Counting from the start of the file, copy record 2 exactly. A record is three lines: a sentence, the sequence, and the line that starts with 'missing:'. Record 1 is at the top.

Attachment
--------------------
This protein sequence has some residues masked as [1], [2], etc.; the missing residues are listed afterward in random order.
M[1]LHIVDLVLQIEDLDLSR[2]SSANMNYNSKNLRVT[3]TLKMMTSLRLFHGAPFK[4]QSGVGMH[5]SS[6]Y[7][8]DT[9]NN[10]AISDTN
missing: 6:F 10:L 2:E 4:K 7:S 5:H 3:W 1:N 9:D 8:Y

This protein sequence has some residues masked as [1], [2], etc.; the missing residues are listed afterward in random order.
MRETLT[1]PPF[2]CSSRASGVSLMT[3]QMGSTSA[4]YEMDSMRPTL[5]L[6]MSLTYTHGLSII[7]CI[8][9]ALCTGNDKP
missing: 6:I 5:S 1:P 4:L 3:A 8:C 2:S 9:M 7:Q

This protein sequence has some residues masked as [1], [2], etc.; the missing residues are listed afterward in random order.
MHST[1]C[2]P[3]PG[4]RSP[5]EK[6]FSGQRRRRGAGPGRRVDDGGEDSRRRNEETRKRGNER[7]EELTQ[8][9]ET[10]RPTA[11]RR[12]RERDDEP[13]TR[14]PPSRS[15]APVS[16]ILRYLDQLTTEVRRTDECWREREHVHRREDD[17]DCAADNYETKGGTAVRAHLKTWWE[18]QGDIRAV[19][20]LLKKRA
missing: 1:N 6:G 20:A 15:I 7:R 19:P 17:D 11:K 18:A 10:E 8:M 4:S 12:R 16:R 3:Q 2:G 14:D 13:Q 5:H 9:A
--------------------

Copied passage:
This protein sequence has some residues masked as [1], [2], etc.; the missing residues are listed afterward in random order.
MRETLT[1]PPF[2]CSSRASGVSLMT[3]QMGSTSA[4]YEMDSMRPTL[5]L[6]MSLTYTHGLSII[7]CI[8][9]ALCTGNDKP
missing: 6:I 5:S 1:P 4:L 3:A 8:C 2:S 9:M 7:Q